A famous philosophizer

For the last few years I have been exploring screenwriting. I think that the more an editor understands screenplay structure and methods, the better the editor.

Part of understanding screenwriting is coming up with ideas for films. You can start with a character and work out an ironic situation they could find themselves in. You can come up with a ‘what-if’ high concept first, and find a character that illustrates the concept the best. Another method is to come up with a political or philosophical theme that you think an audience would like to see explored. Most good screenplays have all these elements, it’s just a question of at which point you start to come up with your idea.

Where the writer pokes their nose into the picture is when they realise what stories they feel they want to tell the the current point in their life. I’ve been looking at the film ideas I’ve been having recently and been trying to see if I can determine what stories I want to be telling right now. Knowing that will help me persue the most apposite idea.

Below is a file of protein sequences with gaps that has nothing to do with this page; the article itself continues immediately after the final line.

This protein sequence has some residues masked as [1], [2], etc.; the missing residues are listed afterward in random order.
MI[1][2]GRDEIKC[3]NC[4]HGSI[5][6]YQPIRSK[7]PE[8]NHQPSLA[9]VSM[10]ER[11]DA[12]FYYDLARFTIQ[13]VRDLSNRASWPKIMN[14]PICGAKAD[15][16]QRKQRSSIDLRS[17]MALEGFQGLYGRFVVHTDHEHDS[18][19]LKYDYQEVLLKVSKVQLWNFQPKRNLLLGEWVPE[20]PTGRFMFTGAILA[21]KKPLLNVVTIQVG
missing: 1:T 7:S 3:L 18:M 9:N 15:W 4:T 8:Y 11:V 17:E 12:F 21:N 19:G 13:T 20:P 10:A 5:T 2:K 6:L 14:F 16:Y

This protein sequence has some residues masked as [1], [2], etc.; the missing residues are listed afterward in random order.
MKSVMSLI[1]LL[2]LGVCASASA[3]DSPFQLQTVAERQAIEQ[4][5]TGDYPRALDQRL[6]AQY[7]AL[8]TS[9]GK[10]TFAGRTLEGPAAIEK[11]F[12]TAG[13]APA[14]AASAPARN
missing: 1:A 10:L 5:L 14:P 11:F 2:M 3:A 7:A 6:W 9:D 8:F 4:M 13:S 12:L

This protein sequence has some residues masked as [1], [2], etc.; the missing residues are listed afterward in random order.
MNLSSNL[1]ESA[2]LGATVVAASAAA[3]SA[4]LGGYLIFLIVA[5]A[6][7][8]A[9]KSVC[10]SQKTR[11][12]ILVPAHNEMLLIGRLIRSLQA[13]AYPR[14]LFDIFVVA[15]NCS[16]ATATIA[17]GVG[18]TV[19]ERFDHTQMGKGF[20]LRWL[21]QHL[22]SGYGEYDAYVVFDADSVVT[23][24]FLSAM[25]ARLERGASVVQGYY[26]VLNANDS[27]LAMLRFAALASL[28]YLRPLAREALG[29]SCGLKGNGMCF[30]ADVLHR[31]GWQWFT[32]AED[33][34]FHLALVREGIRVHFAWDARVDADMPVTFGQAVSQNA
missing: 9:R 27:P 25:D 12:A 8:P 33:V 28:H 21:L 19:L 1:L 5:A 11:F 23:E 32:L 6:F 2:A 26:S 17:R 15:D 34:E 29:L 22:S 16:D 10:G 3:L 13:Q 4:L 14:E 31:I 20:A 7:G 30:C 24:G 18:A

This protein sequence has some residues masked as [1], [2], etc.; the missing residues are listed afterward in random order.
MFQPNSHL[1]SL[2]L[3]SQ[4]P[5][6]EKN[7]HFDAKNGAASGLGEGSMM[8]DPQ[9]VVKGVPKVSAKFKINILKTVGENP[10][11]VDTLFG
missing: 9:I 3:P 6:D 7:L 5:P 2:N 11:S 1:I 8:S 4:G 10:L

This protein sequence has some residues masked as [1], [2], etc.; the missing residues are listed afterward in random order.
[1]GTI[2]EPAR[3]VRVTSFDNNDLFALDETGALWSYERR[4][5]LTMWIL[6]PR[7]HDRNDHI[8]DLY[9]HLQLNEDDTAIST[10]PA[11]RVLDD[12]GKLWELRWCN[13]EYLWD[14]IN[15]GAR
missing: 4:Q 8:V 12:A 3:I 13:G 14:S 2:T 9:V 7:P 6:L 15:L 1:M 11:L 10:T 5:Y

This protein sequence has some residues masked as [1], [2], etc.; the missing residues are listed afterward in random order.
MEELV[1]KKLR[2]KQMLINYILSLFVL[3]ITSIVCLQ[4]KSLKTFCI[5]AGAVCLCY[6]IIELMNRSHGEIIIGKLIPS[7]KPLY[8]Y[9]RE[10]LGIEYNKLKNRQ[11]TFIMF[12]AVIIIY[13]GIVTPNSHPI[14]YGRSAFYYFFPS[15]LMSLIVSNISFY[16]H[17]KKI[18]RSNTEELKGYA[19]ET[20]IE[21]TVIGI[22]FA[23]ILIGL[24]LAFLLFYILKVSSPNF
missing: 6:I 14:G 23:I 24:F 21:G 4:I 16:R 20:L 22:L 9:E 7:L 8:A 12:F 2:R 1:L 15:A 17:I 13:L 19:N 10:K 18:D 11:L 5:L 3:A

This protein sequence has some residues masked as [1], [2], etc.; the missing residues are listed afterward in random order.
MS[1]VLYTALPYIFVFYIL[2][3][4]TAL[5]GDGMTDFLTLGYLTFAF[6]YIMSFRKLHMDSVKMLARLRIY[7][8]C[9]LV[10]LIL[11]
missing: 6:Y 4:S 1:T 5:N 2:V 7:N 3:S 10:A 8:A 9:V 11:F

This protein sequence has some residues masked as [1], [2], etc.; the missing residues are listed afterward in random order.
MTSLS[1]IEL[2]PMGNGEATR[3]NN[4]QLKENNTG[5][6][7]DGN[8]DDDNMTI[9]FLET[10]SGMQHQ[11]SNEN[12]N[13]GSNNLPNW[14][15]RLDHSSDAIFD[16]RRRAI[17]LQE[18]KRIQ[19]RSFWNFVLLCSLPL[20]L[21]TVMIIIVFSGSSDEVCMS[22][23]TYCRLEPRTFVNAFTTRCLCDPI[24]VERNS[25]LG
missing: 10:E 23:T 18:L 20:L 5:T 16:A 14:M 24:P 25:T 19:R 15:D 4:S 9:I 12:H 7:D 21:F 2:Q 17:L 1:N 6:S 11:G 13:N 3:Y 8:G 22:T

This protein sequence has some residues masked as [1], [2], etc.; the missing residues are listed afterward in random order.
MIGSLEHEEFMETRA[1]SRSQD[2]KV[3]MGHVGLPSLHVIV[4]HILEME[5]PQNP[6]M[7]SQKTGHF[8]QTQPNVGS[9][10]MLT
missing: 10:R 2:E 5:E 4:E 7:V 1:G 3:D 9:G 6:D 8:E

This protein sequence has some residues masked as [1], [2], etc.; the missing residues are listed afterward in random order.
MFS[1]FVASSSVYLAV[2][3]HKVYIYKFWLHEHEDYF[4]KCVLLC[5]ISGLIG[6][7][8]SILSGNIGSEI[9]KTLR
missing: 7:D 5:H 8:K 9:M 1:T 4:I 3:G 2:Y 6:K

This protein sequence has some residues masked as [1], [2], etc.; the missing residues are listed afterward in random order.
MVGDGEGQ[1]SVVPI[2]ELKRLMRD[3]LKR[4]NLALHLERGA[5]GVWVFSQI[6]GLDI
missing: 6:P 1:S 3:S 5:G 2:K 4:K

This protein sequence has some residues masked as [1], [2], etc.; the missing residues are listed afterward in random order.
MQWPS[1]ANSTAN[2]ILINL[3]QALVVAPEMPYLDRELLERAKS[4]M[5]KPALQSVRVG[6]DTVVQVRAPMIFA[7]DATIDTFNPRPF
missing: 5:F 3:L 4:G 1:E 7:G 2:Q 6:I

I’ve been thinking about the dichotomy between freedom and love. You want freedom for yourself. On the other hand, you want to give up some of that freedom for those you love. The irony is that you do this so that the people you love can be free to do what they want.

I went to see Pirates 3 last night. The film was very odd: the screenwriters seemed to think that people will watch the film many times, and that it is OK for a film to only be fully understood once you have watched it more than four times. Wanting to understand their thinking about this, I found a (spoiler-filled) interview with them at Box Office Mojo . What should I find but the following quote:

…the rest of the story really is about Sartre’s [idea of] freedom—that if you enter into a relationship, you take on these obligations and limit your own freedom willingly and, if you objectify the [other] person, that can lead to sadism, whereas if you try to ensure that other person’s freedom as well as your own, that’s really the nature of love. To me, it’s such an inspiring concept.

Looks like I should have taken the time to do a little philosophy course…


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